Let's dive into your questions and our answers...

Question #1: When will enrollment open again for SIM?

I don't have an exact date in mind yet because I’m planning to create an online version early next year, and I want that work to be completed first. Sometime in the second quarter of 2021 would be a reasonable estimate.

Question #2: How many LIVE coaching calls are included in the Story Inception Program?

The program runs over 12 weeks and includes thirteen 60-minute coaching calls with me, personally. If you then sign up for the client-services upgrade, you will have bi-weekly 60-minute calls and WhatsApp support over the next 6 months.

Question #3: — My audience doesn't tolerate marketing/selling — will your course work for me?

My program focuses on helping you to attract, engage, motivate and inspire people to work with you by marketing with them, not at them. Acting like a lighthouse rather than a tugboat attracts your audience to you using the principles of story and by walking your talk.

I don't teach (or use) persuasion techniques, NLP, coercion-based sales, or hard-core direct response marketing tactics.

That's just not who I am.

Instead, I believe that giving value first and building environments that my ideal customers want to inhabit is the best way of creating a long-term business.

It is important to note that what I teach is 100% congruent with what I do. If you enjoy my emails and free content, and you believe your audience would like to be treated the same way, you'll find that SIM teaches you how to do that.

There is no daylight between what I teach and how I show up in the world.

Question #4: My budget does not include advertising for the moment.

Good. You should not spend a dime on advertising until you have positive cash flow in your business. You can start by using the simple organic process, I teach, to reach out to potential customers and validate your offer.

That takes time and energy but not money.

Question #5: I want to build my brand and scale my sales without spending a dime more on advertising than I do already. Can SIM help me do that?

I believe that when you have built an emotional bridge with your audience, you have the makings of a recognizable brand. The best way to evoke emotion online (or anywhere else) is by telling stories that resonate with your audience and that are aligned with your core values.

To deepen such a Connection takes time which is why creating a Community is so important for your Long Term Business.

The Hybrid Traffic Engine will empower your paid and organic traffic systems so that one leverages the other to maximise your revenue.

These are the foundation stones of Story Inception so the short answer to your question is Yes, SIM will help you build your brand and scale your sales.

Question #6: Now isn't a good time for me to buy your course. What should I do instead?

I have created a community called the Story Marketing Tribe. As a member, you get access to training to help you tell better stories, understand the principles of fundamental marketing, and have access to me on a weekly basis.  You can find more details on the SMT here.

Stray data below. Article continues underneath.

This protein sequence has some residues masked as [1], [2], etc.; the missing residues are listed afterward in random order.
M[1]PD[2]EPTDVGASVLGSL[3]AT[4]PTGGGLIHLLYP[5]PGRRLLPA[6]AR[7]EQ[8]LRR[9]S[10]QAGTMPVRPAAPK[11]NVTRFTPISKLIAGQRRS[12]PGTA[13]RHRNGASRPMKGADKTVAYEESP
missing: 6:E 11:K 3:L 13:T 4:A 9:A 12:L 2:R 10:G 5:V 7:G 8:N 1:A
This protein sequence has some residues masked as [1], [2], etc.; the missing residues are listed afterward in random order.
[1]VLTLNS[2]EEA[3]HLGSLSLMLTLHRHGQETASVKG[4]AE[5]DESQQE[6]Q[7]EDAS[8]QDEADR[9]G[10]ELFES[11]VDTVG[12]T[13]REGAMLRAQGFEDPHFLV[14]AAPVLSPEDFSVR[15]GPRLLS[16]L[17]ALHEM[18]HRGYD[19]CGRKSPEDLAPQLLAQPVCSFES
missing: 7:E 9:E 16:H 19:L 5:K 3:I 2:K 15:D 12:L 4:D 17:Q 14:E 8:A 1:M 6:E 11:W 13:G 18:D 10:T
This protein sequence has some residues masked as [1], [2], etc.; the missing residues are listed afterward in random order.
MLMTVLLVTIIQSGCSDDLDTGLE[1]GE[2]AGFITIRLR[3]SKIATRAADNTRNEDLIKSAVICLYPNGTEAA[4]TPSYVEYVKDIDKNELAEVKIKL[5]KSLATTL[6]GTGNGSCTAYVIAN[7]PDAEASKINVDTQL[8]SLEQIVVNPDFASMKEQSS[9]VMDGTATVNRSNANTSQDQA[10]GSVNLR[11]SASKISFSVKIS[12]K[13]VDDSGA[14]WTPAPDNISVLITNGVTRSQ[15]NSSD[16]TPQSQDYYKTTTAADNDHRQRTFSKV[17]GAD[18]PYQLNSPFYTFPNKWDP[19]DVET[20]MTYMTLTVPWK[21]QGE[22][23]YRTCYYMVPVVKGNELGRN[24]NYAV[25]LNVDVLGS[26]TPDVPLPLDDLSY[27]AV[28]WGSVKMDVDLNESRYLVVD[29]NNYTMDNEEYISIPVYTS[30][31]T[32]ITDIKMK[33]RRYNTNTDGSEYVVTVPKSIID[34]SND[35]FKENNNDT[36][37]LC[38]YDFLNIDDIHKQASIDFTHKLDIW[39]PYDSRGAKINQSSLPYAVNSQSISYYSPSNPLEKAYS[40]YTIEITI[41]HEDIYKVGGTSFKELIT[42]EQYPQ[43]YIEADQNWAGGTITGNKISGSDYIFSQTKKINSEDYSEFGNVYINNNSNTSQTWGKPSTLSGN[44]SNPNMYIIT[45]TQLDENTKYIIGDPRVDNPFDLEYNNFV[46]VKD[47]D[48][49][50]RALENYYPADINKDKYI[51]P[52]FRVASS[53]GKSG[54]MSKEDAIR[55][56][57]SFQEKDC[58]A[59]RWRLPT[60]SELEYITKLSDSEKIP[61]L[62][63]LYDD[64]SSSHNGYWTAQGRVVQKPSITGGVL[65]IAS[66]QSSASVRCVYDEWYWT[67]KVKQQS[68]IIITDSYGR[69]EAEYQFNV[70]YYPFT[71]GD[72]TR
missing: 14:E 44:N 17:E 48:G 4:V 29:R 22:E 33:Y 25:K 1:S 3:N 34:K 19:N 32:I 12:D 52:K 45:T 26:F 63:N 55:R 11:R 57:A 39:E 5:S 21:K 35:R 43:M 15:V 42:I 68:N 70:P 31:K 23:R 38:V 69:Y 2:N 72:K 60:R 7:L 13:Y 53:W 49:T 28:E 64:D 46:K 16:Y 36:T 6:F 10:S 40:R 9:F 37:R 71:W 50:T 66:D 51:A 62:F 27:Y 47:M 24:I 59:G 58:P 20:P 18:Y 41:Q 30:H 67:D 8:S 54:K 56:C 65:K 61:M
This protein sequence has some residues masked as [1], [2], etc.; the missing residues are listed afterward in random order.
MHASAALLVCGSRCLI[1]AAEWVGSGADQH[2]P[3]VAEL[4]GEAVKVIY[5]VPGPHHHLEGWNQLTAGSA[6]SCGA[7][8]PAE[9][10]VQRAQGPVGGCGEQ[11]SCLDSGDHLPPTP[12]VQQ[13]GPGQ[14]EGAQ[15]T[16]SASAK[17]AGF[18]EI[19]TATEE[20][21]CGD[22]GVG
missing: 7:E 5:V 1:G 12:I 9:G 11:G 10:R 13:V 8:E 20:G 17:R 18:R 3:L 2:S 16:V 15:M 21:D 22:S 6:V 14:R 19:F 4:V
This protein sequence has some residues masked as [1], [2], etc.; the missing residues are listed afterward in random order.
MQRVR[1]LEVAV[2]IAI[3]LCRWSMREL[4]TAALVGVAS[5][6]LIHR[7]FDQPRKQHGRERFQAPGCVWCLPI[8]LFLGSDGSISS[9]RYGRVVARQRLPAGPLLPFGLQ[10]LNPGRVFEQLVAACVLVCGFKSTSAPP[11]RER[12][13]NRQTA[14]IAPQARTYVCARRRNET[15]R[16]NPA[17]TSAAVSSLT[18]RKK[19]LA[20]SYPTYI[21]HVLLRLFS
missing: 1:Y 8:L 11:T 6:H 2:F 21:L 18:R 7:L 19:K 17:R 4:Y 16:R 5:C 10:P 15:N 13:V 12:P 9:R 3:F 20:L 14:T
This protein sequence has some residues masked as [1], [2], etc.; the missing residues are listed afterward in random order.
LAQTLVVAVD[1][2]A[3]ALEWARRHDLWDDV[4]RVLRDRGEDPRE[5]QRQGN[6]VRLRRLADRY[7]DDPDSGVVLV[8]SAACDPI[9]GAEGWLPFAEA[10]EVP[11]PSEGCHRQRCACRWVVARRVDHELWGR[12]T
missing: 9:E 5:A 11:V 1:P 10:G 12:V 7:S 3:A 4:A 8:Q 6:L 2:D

In the meantime, don't feel like you have to buy anything if the time is not right for you. There's tremendous value in the free material available inside the Story Marketing Tribe.

Having said that, I have a duty to remind you that at some point you will have to invest in your business to make sure it grows the way you want it to. 

It is far better to invest in discovering a profound marketing strategy that will help you get there than invest in digital tools.

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Conventional marketing wisdom says... Make a big push for orders.

You know already I’m not going to do that. (What can I say ... I like to zig while everyone else is zagging.)

Last year I had a crazy idea and decided to write all my ideas on story-driven marketing in a book,  which is now available on Amazon (Free on Audible for the moment).  

My plan was and is to make sure you have an overview of what is involved and start to implement the principles I set out. I created this  'Digital Business Strategy' book to give you all you need to get started on the journey to building a Happy Customer Factory.

This last is bittersweet. 

There's amazing energy associated with writing close to 25,000+ words for people you care about.

It is a privilege for me to create and my audience makes that possible. 

I can't thank you all enough.

Like much of what I create, my final (free) gift to you started with the phrase, "Hey...What else can I give you that will help you on your journey..."

Here's the context…

This was a presentation I made to a Community of eComm entrepreneurs about building a brand and scaling sales without spending more on paid traffic than you are now…

You can access that recording here (1h31m).

Hope you get value from it.

Thanks again for joining me on this journey. I am profoundly grateful for your attention.

If you still have any unanswered questions about Story Inception, DM me by clicking this link. I'd be happy to answer your questions .